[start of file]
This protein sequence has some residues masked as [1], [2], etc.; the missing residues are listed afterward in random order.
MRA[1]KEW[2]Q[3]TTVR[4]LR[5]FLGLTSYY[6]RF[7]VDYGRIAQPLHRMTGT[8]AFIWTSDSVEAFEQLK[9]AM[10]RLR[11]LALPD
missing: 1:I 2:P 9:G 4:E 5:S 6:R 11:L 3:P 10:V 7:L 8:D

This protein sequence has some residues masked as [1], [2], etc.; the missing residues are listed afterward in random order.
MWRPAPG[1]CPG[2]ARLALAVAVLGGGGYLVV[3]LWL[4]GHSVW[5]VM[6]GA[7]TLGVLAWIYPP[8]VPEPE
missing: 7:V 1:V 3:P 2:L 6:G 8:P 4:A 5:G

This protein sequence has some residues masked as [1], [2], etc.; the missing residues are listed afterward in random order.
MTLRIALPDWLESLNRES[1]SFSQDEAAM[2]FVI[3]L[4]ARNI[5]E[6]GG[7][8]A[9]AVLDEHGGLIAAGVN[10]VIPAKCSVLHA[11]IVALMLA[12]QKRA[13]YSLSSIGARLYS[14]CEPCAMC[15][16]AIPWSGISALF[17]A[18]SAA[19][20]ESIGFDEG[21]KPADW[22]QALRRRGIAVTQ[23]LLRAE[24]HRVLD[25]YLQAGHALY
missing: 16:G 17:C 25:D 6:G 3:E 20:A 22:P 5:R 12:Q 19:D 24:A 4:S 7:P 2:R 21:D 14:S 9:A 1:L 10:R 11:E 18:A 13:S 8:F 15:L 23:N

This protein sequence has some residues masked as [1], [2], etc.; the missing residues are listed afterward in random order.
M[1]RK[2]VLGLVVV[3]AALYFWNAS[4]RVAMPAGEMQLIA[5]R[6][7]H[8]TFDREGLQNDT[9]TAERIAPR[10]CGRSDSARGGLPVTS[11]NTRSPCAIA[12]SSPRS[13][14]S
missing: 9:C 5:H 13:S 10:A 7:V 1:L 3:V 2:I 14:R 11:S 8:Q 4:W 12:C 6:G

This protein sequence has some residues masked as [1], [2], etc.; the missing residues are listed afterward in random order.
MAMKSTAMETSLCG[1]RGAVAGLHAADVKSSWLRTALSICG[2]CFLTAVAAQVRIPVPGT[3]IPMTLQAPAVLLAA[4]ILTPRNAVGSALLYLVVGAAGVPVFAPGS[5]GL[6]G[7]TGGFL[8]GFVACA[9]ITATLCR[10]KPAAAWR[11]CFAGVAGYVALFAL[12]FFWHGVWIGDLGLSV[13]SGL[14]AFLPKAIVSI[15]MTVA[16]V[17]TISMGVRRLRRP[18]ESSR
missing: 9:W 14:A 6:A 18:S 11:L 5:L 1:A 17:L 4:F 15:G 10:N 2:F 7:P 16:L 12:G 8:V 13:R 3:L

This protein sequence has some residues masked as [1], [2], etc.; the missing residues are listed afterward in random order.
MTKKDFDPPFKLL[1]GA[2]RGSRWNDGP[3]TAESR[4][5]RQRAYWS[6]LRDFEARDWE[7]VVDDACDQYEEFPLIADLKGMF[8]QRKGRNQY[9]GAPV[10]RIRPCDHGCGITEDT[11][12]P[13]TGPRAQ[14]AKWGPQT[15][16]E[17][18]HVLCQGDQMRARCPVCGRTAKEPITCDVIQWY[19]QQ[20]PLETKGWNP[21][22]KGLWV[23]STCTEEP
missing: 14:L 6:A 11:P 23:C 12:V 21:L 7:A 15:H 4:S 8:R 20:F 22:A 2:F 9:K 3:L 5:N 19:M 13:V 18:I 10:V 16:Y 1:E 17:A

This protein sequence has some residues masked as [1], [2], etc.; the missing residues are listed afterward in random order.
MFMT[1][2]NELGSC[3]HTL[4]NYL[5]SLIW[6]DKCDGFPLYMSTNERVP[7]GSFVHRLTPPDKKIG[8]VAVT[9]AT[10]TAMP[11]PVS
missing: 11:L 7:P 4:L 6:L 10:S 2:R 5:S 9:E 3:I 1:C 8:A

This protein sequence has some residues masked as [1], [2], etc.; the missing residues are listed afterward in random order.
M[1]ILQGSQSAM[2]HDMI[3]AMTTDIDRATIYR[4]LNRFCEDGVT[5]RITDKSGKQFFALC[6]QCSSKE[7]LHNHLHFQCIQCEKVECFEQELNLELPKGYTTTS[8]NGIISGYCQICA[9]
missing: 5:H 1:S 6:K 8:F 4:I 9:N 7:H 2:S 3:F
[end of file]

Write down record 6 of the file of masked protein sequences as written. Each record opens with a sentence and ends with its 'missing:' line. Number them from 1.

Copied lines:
This protein sequence has some residues masked as [1], [2], etc.; the missing residues are listed afterward in random order.
MTKKDFDPPFKLL[1]GA[2]RGSRWNDGP[3]TAESR[4][5]RQRAYWS[6]LRDFEARDWE[7]VVDDACDQYEEFPLIADLKGMF[8]QRKGRNQY[9]GAPV[10]RIRPCDHGCGITEDT[11][12]P[13]TGPRAQ[14]AKWGPQT[15][16]E[17][18]HVLCQGDQMRARCPVCGRTAKEPITCDVIQWY[19]QQ[20]PLETKGWNP[21][22]KGLWV[23]STCTEEP
missing: 14:L 6:A 11:P 23:C 12:V 21:L 7:A 15:H 4:S 8:R 20:F 22:A 2:F 9:K 3:L 5:N 19:M 13:V 18:I 10:V 16:Y 1:E 17:A